Written by Michael Goldstein for THE ARTISTS FORUM MAGAZINE
Edited by Amos White V for THE ARTISTS FORUM, INC
Photos: Michael Goldstein
5 out of 5 stars
CLIO ART FAIR 2016
NEW YORK, NY (March 7, 2016) The Clio Art Fair (March 3 – 6, 2016), or in this case, “anti-fair,” takes its name from the Grecian Muse of history, whose name is derived from the Greek verb for “to make famous” or “celebrate.” In this regard, the art fair, located at 508 West 26th Street lives up to its title, showcasing a magnificent display of paintings, sculptures, and the like from underrepresented independent artists who have no NYC gallery representation. In doing so, it changes the concept of the artist’s booth and instead leaves a wide space for independent artists from the world over to bring out their wide-range of work without constraints. Here’s my take on yesterday’s Closing Day presentations:
Erin Ko’s BLACK STAR I was one of the day’s showstoppers. The large vinyl mural depicting a multitude of cave-painting-like stick figures looking above at what appears to be a pixelating star is described by Ko as, “Cave paintings and a digital portal. Another place is revealed along with a stranger. Who’s scanning who….” What we have here is, in my mind, actually more like sun worship rather than a portal. Or maybe it is, the sun-like sphere being a subtle representation of our current obsession with technology and the current topic of total outside surveillance. It’s mystifying and creepy, and is clearly a much better representation of our current affairs than any millennial study.
Jamie Martinez’s Deal With It is a perfect reflection of our current state of affairs. It doesn’t really do anything significantly mind-bending, but maybe that’s the whole point. What Martinez seems to be going for here is that just a single face (I won’t name names), is enough to generate an emotional response, and it truly packs a punch.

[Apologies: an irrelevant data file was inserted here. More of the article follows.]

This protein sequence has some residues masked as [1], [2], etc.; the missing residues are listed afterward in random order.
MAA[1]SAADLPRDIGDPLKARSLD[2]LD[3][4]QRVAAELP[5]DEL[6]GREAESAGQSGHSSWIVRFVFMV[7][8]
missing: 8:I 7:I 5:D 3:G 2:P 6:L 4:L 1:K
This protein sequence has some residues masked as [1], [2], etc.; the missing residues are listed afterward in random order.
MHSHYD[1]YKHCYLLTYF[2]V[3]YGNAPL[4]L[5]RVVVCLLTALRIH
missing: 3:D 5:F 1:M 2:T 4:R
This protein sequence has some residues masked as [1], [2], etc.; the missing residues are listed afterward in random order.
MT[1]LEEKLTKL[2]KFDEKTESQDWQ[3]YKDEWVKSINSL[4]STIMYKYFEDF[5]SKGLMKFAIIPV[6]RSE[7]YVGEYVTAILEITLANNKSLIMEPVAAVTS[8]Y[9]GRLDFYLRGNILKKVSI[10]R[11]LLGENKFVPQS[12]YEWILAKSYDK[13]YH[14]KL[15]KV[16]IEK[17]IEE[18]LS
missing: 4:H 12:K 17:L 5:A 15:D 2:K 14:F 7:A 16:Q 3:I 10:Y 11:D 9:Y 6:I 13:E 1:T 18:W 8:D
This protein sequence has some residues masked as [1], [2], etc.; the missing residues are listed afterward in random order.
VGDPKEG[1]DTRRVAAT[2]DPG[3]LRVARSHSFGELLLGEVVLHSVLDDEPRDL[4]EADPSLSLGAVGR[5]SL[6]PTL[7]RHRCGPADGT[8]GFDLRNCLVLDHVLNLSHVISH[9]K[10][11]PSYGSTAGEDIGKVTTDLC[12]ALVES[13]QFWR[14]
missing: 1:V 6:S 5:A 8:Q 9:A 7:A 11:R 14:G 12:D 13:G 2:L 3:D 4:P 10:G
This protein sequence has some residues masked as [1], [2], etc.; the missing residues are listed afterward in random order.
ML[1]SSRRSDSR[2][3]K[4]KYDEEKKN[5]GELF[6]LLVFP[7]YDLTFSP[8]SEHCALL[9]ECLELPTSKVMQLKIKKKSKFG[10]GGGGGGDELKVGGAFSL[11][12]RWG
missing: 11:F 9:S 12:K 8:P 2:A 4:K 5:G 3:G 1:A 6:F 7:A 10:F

Nicholas Arbatsky’s 2014 Timberline Series was ambivalent and innocent. The series showcases nine images, each one completely blurred, muddling with our natural reactions to a scene from nature. Maybe you’re not supposed to understand nature and instead come up with your own design. Maybe we just need to take them as they are. But this demonstrates the reason for the Clio Art Fair’s existence; to create a gateway for new contemporary forms.
Finally, Sunil Garg‘s No One Leaves Home was the icing on the cake. A visual, not to mention emotional, imagining of Warsan Shire’s poem, Home, is an extremely loud take on the fate of war victims. A pair of sharks going after the body of a dead child is an assertive expression of death and memory that dominates its space.
There were no walls to separate any of the fair’s selections, no artist placing their displays in any rooms. Putting everybody’s display in a single area heightens imagination. Here, no one is really an independent artist, but rather a swarm of social butterflies.
For more information about Clio Art Fair, visit: clioartfair.com